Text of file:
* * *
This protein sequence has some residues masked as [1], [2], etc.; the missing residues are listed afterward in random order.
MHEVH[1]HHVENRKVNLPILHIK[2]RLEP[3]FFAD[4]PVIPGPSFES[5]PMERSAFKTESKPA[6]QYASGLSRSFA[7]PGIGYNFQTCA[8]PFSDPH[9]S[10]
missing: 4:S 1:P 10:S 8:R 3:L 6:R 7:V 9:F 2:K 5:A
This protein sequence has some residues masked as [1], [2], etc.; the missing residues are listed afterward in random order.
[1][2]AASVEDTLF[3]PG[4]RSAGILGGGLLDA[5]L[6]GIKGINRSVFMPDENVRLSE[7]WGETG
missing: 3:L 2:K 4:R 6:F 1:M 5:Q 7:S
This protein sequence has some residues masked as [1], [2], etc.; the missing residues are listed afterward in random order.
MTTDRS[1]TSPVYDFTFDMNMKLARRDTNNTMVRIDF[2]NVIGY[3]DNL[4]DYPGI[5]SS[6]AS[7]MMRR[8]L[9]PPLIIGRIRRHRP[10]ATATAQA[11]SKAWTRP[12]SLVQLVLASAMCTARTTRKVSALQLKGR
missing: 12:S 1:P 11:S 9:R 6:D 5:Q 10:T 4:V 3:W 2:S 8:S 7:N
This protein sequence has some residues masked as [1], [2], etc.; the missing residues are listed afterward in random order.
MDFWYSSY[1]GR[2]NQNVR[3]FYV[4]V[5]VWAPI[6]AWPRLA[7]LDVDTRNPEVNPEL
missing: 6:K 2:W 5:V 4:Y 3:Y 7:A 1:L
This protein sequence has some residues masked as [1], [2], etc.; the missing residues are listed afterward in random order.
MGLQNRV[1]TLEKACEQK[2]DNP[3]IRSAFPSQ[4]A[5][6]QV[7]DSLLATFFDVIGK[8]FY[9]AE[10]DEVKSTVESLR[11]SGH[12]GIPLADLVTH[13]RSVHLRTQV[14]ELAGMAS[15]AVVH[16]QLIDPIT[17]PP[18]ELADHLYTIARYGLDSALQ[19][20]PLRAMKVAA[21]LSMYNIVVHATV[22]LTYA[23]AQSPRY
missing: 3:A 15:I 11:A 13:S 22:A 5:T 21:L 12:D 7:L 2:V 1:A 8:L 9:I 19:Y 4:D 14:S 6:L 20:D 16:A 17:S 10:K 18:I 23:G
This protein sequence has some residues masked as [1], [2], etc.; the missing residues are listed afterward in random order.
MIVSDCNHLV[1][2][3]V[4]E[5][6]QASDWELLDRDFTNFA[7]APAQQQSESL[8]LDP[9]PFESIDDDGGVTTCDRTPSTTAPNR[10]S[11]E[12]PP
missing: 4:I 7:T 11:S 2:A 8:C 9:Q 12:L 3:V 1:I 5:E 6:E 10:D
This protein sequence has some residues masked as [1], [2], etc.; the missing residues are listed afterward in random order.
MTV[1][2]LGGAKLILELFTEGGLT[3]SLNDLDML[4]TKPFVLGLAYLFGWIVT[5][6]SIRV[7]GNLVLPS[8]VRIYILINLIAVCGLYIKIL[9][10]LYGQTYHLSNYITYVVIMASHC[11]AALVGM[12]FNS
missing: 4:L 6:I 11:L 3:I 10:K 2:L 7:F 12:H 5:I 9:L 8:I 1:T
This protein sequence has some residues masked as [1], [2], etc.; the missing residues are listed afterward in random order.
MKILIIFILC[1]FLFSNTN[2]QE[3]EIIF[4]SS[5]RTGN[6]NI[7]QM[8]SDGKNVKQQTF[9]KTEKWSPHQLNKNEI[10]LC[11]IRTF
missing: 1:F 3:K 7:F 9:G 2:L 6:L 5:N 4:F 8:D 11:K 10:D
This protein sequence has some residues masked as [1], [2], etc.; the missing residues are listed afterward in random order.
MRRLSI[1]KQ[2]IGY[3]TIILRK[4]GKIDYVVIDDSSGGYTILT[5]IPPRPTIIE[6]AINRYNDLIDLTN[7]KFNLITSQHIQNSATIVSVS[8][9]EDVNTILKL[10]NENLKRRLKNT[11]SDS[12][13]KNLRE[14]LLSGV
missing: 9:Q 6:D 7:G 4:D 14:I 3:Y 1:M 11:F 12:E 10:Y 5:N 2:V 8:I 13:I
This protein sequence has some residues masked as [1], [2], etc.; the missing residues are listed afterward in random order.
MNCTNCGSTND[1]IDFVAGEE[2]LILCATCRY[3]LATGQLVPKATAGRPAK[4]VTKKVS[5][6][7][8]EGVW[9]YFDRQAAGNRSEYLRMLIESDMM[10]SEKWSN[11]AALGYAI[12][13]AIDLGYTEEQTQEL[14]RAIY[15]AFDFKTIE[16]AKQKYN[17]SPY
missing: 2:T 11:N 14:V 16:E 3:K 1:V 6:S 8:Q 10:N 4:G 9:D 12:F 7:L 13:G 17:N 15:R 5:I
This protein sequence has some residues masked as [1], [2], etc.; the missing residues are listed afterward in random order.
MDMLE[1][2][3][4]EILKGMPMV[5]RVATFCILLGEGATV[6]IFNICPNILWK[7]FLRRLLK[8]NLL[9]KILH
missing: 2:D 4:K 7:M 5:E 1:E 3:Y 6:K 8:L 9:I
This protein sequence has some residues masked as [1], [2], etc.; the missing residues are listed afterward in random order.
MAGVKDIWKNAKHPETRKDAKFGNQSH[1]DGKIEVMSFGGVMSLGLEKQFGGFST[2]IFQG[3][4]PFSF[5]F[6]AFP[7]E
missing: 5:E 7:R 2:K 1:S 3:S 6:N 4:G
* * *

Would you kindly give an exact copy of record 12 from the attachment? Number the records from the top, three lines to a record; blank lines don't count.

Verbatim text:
This protein sequence has some residues masked as [1], [2], etc.; the missing residues are listed afterward in random order.
MAGVKDIWKNAKHPETRKDAKFGNQSH[1]DGKIEVMSFGGVMSLGLEKQFGGFST[2]IFQG[3][4]PFSF[5]F[6]AFP[7]E
missing: 5:E 7:R 2:K 1:S 3:S 6:N 4:G